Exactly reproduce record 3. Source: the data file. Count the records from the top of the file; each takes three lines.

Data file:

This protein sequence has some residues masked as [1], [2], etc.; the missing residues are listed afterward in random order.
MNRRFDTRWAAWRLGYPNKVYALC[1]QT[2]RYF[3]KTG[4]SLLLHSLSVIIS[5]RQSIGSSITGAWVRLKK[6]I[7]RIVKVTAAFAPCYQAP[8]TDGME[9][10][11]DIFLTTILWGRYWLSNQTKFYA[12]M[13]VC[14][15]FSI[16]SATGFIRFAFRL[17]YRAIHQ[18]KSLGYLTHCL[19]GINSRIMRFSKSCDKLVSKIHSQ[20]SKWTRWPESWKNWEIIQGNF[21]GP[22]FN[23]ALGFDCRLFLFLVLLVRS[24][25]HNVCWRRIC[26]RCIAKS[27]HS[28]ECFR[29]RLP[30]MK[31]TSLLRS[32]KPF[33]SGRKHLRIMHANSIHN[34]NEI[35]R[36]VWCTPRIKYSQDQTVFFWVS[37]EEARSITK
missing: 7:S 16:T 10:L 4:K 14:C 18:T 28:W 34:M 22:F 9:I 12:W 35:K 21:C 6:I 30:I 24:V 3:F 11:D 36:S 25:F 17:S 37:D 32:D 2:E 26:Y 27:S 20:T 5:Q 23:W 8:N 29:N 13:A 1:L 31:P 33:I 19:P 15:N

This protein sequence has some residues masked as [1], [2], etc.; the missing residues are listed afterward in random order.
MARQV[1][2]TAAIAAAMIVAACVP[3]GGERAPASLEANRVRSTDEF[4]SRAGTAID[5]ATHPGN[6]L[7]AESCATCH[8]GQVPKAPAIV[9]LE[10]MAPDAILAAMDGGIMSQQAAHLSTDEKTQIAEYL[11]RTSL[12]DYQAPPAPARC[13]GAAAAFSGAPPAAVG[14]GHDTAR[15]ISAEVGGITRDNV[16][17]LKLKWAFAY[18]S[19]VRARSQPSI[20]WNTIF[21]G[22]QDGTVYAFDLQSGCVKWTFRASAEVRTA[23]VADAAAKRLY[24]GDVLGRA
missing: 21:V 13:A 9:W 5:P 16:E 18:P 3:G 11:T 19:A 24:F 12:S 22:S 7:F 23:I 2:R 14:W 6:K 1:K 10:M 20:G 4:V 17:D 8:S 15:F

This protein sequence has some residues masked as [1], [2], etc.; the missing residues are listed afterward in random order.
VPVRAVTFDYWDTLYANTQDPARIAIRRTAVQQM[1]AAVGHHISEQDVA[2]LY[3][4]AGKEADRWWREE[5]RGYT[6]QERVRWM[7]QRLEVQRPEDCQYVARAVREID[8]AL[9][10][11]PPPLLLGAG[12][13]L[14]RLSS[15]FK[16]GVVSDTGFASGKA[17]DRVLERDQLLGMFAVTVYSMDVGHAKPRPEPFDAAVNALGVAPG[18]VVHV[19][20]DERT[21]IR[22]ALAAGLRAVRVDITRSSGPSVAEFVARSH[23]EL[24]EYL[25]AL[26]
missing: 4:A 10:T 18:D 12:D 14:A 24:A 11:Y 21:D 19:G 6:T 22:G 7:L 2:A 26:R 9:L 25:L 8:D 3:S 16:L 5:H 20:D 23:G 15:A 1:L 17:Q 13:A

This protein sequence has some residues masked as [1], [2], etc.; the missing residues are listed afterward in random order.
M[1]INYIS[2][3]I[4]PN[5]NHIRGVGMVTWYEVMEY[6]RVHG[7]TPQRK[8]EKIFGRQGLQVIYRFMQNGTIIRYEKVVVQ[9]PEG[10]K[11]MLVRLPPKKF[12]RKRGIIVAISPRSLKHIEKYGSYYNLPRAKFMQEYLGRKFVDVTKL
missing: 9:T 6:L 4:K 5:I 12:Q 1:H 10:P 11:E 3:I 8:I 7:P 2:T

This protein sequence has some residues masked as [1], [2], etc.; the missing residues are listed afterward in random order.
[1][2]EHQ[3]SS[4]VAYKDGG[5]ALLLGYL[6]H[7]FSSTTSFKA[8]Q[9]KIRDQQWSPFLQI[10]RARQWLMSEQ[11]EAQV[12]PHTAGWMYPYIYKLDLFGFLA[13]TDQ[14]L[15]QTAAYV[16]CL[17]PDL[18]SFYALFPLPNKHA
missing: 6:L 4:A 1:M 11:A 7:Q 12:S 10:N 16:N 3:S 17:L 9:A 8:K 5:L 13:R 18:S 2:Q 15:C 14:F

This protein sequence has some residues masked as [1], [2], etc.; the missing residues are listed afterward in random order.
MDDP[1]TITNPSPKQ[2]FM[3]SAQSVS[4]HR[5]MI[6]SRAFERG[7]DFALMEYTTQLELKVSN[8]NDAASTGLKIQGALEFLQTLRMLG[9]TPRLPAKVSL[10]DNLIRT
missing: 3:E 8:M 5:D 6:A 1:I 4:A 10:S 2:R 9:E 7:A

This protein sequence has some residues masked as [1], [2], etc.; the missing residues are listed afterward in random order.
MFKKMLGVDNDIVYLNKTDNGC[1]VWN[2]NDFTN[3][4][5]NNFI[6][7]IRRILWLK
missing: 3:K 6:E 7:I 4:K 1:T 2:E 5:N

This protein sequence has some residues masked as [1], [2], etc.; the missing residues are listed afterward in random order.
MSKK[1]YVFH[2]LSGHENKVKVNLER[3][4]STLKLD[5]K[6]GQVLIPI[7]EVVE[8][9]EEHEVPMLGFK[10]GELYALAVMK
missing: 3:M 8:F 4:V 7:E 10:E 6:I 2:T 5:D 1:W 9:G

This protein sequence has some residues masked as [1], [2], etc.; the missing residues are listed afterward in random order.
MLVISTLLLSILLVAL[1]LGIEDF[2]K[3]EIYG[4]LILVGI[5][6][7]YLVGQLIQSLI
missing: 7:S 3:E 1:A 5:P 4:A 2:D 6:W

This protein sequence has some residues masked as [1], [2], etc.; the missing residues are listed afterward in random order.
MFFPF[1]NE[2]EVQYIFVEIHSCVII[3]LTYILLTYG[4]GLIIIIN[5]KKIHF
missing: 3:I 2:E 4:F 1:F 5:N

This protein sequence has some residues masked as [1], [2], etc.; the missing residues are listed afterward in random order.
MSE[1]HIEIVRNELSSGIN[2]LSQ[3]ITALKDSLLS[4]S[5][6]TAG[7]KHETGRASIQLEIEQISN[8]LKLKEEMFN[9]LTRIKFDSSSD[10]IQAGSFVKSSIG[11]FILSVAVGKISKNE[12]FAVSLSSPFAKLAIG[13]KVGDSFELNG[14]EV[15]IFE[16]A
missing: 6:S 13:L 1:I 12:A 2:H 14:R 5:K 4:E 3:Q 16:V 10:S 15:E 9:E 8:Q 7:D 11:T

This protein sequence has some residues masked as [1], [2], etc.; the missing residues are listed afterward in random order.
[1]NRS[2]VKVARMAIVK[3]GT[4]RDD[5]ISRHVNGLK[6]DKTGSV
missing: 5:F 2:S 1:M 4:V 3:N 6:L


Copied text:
This protein sequence has some residues masked as [1], [2], etc.; the missing residues are listed afterward in random order.
VPVRAVTFDYWDTLYANTQDPARIAIRRTAVQQM[1]AAVGHHISEQDVA[2]LY[3][4]AGKEADRWWREE[5]RGYT[6]QERVRWM[7]QRLEVQRPEDCQYVARAVREID[8]AL[9][10][11]PPPLLLGAG[12][13]L[14]RLSS[15]FK[16]GVVSDTGFASGKA[17]DRVLERDQLLGMFAVTVYSMDVGHAKPRPEPFDAAVNALGVAPG[18]VVHV[19][20]DERT[21]IR[22]ALAAGLRAVRVDITRSSGPSVAEFVARSH[23]EL[24]EYL[25]AL[26]
missing: 4:A 10:T 18:D 12:D 14:A 24:A 11:Y 21:D 19:G 6:T 22:G 7:L 2:A 26:R 9:L 25:L 8:D 3:S 16:L 5:H 20:D 23:G 15:A 1:L 17:Q 13:A